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Efficacy of Nasojejunal Enteral Feeding in Critically Ill Patients.

This study has been completed.
Sponsor:
Information provided by:
Melbourne Health
ClinicalTrials.gov Identifier:
NCT00256048
First received: November 17, 2005
Last updated: February 3, 2009
Last verified: February 2009
  Purpose

The purpose of this study is to determine if naso-jejunal feeding (feeding beyond the stomach) improves the efficacy of enteral feeding (feeding into the gut) in critically ill patients.

The study hypothesis is that in patients who fail to establish enteral feeding via the nasogastric route, introduction of nasojejunal feeding will lead to more effective enteral feeding than the current regime involving staged introduction of promotility agents.


Condition Intervention
Intensive Care Patients Requiring Enteral Feeding.
Procedure: Nasojejunal feeding

Study Type: Interventional
Study Design: Allocation: Randomized
Endpoint Classification: Efficacy Study
Intervention Model: Parallel Assignment
Masking: Open Label
Primary Purpose: Treatment
Official Title: Efficacy of Nasojejunal Enteral Feeding in Critically Ill Patients.

Further study details as provided by Melbourne Health:

Primary Outcome Measures:
  • Efficacy of feeding [ Time Frame: participants will be followed until death, discharge from ICU, commencement of oral or parental nutrition or 28 days post ICU admission ]

Secondary Outcome Measures:
  • 1. To determine the incidence of complications with enteral feeding via nasogastric and nasojejunal routes. [ Time Frame: participants will be followed until death, discharge from ICU, commencement of parental or oral nutrition or 28 days post ICU admission. ]
  • 2. To assess the efficacy of current strategies for optimising enteral feeding efficacy. [ Time Frame: participants will be followed until death, discharge from ICU commencement of oral or parental nutrition,or 28 days post ICU admission. ]

Enrollment: 50
Study Start Date: May 2003
Study Completion Date: July 2005
Detailed Description:

The study examines the area of enteral feeding in critically ill patients. Current standard enteral feeding practice is via a nasogastric with the addition of promotility agents for patients who fail to absorb their enteral nutrition.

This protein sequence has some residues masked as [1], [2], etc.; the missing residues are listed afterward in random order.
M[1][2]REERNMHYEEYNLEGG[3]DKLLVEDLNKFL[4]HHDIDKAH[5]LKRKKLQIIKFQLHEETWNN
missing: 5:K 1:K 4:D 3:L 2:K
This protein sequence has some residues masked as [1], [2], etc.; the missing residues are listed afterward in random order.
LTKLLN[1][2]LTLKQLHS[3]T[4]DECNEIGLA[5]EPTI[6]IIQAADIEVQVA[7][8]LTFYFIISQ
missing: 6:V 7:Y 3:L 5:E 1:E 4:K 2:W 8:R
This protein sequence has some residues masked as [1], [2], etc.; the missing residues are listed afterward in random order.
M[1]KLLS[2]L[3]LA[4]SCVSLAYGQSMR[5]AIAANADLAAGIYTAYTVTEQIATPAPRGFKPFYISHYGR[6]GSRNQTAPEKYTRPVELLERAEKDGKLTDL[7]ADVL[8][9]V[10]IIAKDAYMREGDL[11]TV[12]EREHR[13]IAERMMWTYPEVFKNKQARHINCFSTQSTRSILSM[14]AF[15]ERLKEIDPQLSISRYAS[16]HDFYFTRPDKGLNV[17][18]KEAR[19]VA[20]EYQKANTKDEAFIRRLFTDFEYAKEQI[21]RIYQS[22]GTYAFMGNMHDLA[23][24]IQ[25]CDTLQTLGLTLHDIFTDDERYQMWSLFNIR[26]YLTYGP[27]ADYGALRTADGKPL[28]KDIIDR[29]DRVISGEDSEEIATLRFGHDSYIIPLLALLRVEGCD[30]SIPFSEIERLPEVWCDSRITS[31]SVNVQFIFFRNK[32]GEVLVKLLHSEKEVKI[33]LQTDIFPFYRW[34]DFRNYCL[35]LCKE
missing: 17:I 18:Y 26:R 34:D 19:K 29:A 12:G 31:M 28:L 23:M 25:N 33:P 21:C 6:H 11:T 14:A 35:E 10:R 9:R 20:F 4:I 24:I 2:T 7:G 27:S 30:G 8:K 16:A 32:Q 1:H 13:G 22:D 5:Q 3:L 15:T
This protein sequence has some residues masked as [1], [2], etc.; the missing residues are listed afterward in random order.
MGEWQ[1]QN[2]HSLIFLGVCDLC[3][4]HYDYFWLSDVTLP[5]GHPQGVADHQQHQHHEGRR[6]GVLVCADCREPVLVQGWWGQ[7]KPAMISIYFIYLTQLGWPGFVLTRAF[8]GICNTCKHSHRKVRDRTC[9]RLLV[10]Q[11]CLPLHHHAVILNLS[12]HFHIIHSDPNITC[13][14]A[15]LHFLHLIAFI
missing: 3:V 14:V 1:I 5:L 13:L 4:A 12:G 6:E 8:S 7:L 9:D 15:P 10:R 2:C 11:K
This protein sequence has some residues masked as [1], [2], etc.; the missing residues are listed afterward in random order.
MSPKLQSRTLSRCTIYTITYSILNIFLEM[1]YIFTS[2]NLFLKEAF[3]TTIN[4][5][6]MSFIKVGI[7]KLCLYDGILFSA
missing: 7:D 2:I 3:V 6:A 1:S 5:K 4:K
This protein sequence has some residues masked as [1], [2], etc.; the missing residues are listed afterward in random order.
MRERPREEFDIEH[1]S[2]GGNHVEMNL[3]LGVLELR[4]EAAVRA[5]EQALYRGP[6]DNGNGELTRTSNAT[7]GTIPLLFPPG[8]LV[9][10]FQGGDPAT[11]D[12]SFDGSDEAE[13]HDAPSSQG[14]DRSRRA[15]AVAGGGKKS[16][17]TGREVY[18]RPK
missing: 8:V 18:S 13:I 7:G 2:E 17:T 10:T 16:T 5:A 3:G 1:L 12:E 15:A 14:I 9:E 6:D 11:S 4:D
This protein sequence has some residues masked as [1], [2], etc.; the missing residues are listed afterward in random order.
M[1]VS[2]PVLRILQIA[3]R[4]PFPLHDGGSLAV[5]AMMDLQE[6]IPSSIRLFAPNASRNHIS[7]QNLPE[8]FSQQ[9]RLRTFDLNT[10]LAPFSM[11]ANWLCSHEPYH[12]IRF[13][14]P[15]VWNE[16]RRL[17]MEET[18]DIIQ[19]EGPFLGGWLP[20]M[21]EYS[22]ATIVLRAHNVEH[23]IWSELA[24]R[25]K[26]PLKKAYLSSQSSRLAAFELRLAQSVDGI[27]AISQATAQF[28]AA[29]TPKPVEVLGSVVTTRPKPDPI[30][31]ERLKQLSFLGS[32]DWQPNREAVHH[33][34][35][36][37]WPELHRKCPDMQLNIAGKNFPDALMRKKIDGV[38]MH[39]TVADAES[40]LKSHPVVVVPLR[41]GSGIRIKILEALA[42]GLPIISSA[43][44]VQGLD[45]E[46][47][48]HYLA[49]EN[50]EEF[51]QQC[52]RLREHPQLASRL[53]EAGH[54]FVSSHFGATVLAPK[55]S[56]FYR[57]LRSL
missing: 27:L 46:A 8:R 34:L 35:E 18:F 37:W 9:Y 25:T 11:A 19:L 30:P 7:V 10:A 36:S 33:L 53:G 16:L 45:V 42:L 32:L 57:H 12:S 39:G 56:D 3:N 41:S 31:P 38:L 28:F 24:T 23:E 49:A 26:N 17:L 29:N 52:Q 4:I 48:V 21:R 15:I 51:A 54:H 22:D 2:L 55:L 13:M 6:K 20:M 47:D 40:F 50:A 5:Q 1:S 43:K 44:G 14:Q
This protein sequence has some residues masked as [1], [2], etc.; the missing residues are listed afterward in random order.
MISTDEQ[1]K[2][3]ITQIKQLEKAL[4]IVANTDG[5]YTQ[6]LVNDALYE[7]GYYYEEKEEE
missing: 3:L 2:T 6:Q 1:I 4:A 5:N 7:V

This study compares the efficacy of nasojejunal feeding feeding with nasogastric enteral feeding with the addition of promotility agents.

The duration of feeding will be determined by the patients nutritional requirements and their general condition. However the data will be collected for duration of enteral feeding, 28 days or ICU discharge whichever occurs first.

  Eligibility

Ages Eligible for Study:   18 Years and older
Genders Eligible for Study:   Both
Accepts Healthy Volunteers:   No
Criteria

Inclusion Criteria:

  1. Adult patients (18years or over) admitted to the ICU with an expected stay of more than 48 hours.
  2. Patients commenced on enteral feeding via a nasogastric tube who fail to tolerate gastric feeding due to excessive gastric aspirate volumes.
  3. Patients who consent or if the patient is incompetent, the next of kin, who consent, to inclusion in the study.

    -

Exclusion Criteria:

  1. patients less than 18 years of age.
  2. Patients with known allergy to promotility agents, metoclopramide or erythromycin.
  3. Patients with a contra indication to nasojejunal feeding. -
  Contacts and Locations
Choosing to participate in a study is an important personal decision. Talk with your doctor and family members or friends about deciding to join a study. To learn more about this study, you or your doctor may contact the study research staff using the Contacts provided below. For general information, see Learn About Clinical Studies.

Please refer to this study by its ClinicalTrials.gov identifier: NCT00256048

Locations
Australia, Victoria
Intensive Care Unit, Royal Melbourne Hospital, Grattan Street
Parkville, Victoria, Australia, 3050
Sponsors and Collaborators
Melbourne Health
Investigators
Principal Investigator: Megan Robertson Intensive Care Unit, Royal Melbourne Hospital
  More Information

No publications provided

Responsible Party: Melbourne Health
ClinicalTrials.gov Identifier: NCT00256048     History of Changes
Other Study ID Numbers: 2002.228
Study First Received: November 17, 2005
Last Updated: February 3, 2009
Health Authority: Australia: Department of Health and Ageing Therapeutic Goods Administration

Additional relevant MeSH terms:
Critical Illness
Disease Attributes
Pathologic Processes

ClinicalTrials.gov processed this record on November 27, 2014